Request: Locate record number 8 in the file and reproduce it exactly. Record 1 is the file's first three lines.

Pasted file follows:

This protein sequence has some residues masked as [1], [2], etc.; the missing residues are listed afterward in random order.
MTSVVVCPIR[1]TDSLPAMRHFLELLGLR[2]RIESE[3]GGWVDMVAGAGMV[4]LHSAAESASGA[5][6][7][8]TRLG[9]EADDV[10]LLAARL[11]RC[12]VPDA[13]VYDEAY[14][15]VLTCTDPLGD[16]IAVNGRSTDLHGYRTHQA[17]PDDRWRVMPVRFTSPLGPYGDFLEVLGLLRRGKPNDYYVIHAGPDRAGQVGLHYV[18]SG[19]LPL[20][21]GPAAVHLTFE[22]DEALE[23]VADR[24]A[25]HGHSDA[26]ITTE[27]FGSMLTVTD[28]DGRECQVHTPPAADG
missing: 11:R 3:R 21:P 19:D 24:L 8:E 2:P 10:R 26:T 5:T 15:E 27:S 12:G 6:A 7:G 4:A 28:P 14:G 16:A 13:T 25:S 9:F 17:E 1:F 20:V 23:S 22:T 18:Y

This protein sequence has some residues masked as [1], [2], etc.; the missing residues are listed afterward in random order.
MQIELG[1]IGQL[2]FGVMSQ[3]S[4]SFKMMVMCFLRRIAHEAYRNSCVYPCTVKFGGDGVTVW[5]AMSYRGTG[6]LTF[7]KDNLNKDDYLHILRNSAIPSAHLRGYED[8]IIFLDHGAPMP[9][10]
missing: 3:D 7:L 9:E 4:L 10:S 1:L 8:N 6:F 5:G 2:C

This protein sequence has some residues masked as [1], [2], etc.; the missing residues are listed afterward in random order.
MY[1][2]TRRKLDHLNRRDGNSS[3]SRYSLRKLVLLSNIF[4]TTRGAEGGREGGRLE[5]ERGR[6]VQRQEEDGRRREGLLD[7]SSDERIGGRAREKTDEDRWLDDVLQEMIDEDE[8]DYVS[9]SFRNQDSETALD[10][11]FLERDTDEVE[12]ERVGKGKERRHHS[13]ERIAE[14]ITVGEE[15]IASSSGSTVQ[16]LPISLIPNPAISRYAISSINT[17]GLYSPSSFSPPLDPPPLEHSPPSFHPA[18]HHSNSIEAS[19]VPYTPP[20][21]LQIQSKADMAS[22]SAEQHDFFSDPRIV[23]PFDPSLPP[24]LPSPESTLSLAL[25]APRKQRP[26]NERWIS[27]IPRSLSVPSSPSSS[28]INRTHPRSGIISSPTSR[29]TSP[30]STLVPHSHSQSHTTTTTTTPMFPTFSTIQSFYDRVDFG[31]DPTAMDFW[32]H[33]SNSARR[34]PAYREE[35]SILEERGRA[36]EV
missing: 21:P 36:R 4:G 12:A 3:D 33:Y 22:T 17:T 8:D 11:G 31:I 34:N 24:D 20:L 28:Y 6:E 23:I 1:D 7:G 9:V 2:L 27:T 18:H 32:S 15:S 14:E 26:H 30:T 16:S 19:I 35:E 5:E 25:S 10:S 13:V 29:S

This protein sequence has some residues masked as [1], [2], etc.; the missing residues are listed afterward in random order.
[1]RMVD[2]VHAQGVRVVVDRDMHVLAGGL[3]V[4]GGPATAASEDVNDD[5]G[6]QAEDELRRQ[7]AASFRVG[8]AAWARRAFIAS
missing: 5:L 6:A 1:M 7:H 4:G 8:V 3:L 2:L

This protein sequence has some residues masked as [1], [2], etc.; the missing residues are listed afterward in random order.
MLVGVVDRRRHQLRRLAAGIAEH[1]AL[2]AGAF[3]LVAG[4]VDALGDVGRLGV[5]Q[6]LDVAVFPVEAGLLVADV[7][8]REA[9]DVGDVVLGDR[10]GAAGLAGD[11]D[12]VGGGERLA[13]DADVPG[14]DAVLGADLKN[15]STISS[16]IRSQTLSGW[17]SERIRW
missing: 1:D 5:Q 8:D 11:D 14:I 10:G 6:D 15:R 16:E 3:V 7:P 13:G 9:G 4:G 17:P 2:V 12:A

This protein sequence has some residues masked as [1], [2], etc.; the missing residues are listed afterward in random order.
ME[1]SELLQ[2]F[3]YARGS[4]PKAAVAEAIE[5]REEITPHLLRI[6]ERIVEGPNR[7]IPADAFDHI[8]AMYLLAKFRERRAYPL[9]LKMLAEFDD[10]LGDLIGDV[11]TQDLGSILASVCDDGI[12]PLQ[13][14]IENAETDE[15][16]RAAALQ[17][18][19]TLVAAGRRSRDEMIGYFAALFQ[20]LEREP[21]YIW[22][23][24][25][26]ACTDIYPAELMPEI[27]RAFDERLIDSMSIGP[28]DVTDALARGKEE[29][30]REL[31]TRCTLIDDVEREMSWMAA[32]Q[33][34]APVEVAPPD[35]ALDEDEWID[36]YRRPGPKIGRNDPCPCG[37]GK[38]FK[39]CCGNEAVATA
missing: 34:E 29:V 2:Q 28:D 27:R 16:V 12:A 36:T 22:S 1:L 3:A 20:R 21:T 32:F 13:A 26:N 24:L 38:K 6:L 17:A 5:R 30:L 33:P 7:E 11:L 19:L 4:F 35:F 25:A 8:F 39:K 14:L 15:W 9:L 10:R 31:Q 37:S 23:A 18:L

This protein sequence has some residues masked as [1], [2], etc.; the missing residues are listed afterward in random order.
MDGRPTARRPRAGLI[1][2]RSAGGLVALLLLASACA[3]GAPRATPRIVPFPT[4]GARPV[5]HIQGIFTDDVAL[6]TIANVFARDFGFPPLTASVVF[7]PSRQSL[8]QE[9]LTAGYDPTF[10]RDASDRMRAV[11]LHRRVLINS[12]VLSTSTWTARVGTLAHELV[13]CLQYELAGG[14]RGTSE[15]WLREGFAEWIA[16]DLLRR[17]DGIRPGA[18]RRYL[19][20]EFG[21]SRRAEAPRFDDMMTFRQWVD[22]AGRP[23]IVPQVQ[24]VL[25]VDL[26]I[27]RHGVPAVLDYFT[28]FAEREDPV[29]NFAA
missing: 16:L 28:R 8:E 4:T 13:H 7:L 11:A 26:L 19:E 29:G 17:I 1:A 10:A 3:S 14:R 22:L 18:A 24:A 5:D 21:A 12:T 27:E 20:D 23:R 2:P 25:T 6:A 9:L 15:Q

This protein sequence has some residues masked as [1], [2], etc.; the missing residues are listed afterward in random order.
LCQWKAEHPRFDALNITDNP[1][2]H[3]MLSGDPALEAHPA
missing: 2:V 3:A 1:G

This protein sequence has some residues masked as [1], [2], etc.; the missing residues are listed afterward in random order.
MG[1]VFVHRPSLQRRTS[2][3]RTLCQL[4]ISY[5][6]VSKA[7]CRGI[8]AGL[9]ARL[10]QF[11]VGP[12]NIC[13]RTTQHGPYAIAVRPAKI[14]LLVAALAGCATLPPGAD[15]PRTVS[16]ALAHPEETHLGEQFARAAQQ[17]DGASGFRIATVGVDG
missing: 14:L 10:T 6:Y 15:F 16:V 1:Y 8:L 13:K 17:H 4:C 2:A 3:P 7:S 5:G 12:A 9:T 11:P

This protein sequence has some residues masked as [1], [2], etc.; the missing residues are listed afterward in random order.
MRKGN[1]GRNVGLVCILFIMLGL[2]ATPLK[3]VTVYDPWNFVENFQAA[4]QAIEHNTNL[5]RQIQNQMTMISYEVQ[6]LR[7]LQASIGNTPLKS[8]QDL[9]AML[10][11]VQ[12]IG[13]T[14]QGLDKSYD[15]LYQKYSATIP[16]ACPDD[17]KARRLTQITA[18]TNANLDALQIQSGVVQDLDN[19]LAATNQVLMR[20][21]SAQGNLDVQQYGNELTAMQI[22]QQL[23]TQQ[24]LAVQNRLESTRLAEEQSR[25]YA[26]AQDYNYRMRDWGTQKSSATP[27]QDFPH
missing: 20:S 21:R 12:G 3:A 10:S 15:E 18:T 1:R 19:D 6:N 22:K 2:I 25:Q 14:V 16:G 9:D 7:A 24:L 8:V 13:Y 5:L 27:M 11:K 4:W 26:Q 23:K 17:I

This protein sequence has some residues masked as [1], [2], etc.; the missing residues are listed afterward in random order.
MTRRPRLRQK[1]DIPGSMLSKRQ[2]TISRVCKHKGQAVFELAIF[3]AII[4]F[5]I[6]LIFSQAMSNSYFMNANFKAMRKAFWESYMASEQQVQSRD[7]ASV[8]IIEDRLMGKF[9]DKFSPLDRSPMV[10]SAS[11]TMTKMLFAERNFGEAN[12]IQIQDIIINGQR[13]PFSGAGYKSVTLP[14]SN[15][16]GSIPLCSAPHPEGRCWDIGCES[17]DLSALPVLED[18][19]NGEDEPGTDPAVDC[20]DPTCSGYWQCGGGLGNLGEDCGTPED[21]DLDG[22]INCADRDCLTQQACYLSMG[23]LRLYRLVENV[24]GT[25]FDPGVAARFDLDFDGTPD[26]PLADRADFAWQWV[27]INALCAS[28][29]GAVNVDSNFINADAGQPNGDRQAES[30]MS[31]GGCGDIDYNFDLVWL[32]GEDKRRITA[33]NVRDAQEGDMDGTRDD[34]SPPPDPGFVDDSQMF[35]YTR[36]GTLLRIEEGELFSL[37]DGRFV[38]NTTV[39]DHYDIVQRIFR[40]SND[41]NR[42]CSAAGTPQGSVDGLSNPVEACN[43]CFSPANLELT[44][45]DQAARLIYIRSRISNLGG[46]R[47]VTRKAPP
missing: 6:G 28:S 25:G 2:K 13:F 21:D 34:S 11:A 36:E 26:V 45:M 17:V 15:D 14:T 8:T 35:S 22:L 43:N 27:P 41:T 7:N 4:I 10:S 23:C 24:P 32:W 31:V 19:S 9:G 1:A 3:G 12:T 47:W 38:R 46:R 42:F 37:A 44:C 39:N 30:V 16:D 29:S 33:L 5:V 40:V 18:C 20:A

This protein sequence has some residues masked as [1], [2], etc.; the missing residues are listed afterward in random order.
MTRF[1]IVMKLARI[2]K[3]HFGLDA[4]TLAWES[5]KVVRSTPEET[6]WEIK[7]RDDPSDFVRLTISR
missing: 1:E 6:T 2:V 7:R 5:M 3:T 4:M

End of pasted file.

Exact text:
This protein sequence has some residues masked as [1], [2], etc.; the missing residues are listed afterward in random order.
LCQWKAEHPRFDALNITDNP[1][2]H[3]MLSGDPALEAHPA
missing: 2:V 3:A 1:G